Discretionary effort. That's the whole point of using the Positive Feedback Management approach in your organization: discretionary effort.
Discretionary effort is effort we choose to make. We could do less, and get away with it, but we choose not to. We choose to make an extra effort; effort beyond the minimum required.
At the 30,000 foot level, discretionary effort is the only people-management result that matters. Discretionary effort is what the writers and statisticians are really talking about in the 10,0000 articles about that unicorn of results: employee engagement. It is the only human behaviour that lifts organizations from stagnation into growth-generating momentum.
Discretionary effort is the consequence of effective feedback management.
Positive feedback isn't about saying something nice or offering a raise. Positive Feedback Management is a dynamic system that ensures discretionary effort through reinforcing feedback.
Feedback Management changes the psychological environment for behaviour. It creates the clarity, incentive, trust, and feedback required for any human to make more than a minimum of effort. Positive feedback is a precondition for discretionary effort.
You walk into a dark room. You reach with your hand to the right about four feet off the ground to find a switch, and push it up. Why? Because the first time you ever did that, the lights went on. You received natural feedback that the behaviour created a desired result: light. So you do it every time.
Also read: Want the Truth? Feedback in Business
Positive feedback creates the snowball effect in behaviour: the bigger the snowball (discretionary effort) gets as it rolls down the hill, the more snow it picks up (feedback). The more snow it picks up, the bigger it gets!
Positive feedback in the management of people works like this :
- you set the conditions for me to behave in a desired way;
- when I choose to behave in that way, you say or do something that increases the likelihood I will do it again;
- I use discretionary effort to behave that way more and more often, providing more opportunities for reinforcing feedback, and celebration.
Why does this matter? Because everything that grows a business, or influences its directions, and successes, is the product of human behaviour; everything.
As employees we make a choice every day: make just enough effort to justify our existence and not get fired, or make that extra, discretionary effort, and make a difference.
For businesses, the difference between the two choices is the difference between poor customer service or great; high employee turnover or high retention; minimal productivity or record-breaking productivity: management burn-out or effective, joyous management; and ultimately a stagnant, dying business or a thriving, highly profitable business.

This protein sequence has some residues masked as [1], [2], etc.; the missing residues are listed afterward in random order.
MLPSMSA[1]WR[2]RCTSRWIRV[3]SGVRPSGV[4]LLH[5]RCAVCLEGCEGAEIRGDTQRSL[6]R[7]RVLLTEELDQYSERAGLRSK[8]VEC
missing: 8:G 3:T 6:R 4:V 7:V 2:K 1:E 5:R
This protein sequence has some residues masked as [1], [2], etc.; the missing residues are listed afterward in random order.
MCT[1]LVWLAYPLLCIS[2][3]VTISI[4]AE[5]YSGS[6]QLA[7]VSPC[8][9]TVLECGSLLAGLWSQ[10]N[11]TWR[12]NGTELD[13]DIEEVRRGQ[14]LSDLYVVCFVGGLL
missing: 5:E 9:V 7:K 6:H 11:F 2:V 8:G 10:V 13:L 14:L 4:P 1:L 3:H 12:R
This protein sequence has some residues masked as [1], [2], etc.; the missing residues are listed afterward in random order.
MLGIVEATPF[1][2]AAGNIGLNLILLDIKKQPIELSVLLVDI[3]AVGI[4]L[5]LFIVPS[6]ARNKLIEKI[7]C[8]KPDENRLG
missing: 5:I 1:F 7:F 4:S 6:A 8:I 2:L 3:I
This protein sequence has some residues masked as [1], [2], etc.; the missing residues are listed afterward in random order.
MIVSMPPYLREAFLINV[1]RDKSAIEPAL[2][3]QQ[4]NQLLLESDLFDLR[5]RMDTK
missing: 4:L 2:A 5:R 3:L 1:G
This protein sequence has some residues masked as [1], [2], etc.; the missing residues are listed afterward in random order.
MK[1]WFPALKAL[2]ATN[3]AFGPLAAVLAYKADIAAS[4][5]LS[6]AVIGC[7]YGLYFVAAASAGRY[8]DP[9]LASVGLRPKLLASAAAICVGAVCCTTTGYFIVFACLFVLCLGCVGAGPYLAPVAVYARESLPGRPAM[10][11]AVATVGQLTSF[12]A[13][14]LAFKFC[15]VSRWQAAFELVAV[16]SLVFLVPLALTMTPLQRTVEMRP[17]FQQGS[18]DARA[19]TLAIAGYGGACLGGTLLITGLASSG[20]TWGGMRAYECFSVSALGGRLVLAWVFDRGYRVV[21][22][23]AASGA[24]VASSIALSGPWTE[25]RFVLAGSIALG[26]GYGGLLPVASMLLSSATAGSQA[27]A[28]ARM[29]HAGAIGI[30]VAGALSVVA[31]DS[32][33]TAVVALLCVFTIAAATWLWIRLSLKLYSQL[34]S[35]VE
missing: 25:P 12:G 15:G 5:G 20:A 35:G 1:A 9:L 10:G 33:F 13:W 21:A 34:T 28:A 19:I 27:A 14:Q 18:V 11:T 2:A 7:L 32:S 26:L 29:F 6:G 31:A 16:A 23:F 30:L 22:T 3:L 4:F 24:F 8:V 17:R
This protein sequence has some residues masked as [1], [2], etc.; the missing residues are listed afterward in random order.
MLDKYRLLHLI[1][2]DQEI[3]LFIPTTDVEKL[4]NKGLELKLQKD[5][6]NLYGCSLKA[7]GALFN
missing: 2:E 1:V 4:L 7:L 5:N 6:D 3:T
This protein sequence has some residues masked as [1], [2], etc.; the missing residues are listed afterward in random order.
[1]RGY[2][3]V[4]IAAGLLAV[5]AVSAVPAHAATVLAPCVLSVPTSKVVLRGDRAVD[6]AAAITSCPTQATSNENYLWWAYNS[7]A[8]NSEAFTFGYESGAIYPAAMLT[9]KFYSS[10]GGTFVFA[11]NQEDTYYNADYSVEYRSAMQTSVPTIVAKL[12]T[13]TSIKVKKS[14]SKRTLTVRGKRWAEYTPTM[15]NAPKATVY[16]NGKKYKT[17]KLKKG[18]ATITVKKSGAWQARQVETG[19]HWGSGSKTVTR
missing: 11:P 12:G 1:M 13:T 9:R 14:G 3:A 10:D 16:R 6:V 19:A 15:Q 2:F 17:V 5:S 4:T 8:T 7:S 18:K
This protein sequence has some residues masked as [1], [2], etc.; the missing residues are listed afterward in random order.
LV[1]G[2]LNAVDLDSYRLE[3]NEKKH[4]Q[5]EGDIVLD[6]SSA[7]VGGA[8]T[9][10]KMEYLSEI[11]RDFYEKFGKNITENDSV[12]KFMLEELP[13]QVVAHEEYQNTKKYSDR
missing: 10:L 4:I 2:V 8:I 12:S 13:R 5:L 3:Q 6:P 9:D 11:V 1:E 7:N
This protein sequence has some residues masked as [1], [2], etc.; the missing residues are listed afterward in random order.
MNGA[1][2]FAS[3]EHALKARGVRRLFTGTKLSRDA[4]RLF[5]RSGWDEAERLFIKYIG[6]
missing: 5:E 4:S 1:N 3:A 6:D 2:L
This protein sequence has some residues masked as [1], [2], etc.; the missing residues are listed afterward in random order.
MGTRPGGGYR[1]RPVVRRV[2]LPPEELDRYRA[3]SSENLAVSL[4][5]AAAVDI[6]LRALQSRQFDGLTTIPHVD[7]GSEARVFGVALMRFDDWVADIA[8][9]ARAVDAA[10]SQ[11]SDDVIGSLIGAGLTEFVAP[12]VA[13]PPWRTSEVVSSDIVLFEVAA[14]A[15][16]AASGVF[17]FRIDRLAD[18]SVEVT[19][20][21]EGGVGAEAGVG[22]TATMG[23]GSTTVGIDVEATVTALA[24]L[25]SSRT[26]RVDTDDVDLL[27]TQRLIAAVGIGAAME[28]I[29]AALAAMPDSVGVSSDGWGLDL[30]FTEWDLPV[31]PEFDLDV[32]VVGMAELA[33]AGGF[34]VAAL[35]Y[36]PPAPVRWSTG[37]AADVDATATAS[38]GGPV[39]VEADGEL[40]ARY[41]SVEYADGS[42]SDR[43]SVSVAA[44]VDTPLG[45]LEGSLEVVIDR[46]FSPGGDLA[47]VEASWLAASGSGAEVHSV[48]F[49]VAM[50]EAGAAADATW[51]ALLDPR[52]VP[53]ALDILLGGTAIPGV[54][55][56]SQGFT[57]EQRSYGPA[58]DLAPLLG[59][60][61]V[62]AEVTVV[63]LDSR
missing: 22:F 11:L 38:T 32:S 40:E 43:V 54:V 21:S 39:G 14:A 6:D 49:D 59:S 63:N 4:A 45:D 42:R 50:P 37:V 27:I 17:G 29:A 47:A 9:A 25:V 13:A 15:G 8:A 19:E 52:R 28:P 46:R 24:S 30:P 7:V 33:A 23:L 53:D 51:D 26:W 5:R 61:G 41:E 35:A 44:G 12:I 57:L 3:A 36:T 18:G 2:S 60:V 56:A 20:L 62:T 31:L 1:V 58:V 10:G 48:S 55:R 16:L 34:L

Why does Positive Feedback Management work in getting our discretionary effort? Because it is the only form of people management that respects the psychological laws that drive us. All humans, and every animal on earth, acts on the basis of feedback. There is no other way to learn, and no other way to grow. No healthy humans learn, or change, or dig deep for discretionary effort, for any reason other than feedback. Direct instruction, creating examples, negative feedback, threats, goals and performance reviews: none of it ever lifts human behaviour above 'just enough not to get fired'. Only positive feedback does that.
What about pay? Isn't a paycheque enough to inspire discretionary effort?
First of all, when pay is tied to performance in a meaningful way it is a form of positive feedback: I behaved in a certain way and my pay went up. I'll behave that way even more!
The problem is immediately obvious however: what happens when as the employer I can't increase the pay any more? Does that mean the employees won't increase performance any more?
Unfortunately that's exactly what it means.
But the deeper problem with pay is that it isn't a dependable motivator for discretionary effort. Ask yourself this, and be honest: do you really think the large paycheque for that employee down the hall is motivating them to use discretionary effort? Are they choosing to do more every day because of their paycheque? Or are they doing just enough not to lose it?
Ask anyone who has ever played with compensation schemes to increase performance: they only work so far. In the end they are a zero-sum game. The employees do just enough not to lose what they have gained, and not a calorie's-worth more. Pay, in-and-of-itself, guarantees no specific behaviours, and certainly not discretionary effort.
About 2/3 of all employees are disengaged at work. 16% of them are actively disengaged, meaning they are actively working against the organizations that employ them. Disengagement means many things but one above all: it means I work only the minimum not to get fired. The cost of this to organizations in turn-over, poor productivity and profitability, unhappy customers, safety violations, and so much more is well documented, and staggering.
Do you want an organization that bucks these trends? An organization where employees choose to make the level of effort that changes things? An organization snowballing towards unstoppable success? Then make a commitment to Positive Feedback.
Download our eBook on how to institute a positive feedback management in your organization.